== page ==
Skip to main content
Salmon farming is responsible for the creation of more than 5,000 jobs in Tasmania. Photo: Tasmanian government.
Salmon farming is responsible for the creation of more than 5,000 jobs in Tasmania. Photo: Tasmanian government.

The Tasmanian government has finalised its map of "grow zones" and "no grow zones" for the Australian state's salmon industry - and most of the coastline will remain off-limits to fish farmers.

Primary Industries and Water Minister Jeremy Rockliff launched the Sustainable Industry Growth Plan for the salmon industry yesterday, following a public consultation period.

Most of Tasmania's coastline will be off-limits to salmon farmers, but more development is being encouraged in high-energy sites.
Most of Tasmania's coastline will be off-limits to salmon farmers, but more development is being encouraged in high-energy sites.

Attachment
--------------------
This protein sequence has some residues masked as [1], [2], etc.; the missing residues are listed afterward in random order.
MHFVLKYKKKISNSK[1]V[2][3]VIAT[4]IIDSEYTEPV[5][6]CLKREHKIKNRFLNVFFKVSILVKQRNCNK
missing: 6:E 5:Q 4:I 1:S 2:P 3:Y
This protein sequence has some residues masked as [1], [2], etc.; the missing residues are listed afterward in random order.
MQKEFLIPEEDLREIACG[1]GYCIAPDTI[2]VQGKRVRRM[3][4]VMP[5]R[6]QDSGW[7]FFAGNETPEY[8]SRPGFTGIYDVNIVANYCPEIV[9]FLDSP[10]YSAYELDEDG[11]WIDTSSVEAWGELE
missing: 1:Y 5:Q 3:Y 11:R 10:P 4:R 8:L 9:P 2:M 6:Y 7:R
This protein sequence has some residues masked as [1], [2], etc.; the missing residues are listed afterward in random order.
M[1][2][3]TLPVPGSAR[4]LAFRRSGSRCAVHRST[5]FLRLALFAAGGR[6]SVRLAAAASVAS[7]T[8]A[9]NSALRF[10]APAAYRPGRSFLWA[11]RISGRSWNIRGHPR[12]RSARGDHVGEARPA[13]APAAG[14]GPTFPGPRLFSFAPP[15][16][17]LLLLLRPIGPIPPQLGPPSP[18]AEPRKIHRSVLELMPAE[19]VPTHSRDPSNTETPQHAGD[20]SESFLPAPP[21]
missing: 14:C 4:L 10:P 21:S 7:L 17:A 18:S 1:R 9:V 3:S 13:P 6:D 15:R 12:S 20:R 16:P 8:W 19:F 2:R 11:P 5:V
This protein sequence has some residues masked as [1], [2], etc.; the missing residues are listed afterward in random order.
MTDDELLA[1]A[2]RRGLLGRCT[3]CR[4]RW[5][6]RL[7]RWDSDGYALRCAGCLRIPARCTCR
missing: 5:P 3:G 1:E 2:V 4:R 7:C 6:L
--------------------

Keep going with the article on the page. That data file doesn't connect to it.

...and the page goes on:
In an introduction to the Plan, Rockliff the state government was a strong supporter of the salmon industry and had laid out "a practical way forward for an industry that will have the highest standards of biosecurity, fish health and environmental management".

As in Scotland, the authorities want new development to take place in high-energy sites, the green and blue zones on the map show areas "currently under exploration" and with "potential for further release", respectively. The red/pink line shows where salmon farming is, or will be, banned.

According to the Plan, Tasmania's salmon industry has seen the creation of an estimated 5,200 jobs (including related industries and flow-on impacts) that are largely in regional areas; become an industry that generates sales revenue of AUS $726 million; and has become integral to the fine food component of the Tasmanian brand.

Three home-grown companies, Huon Aquaculture, Petuna and Tassal, are responsible for the majority of salmon production in the state.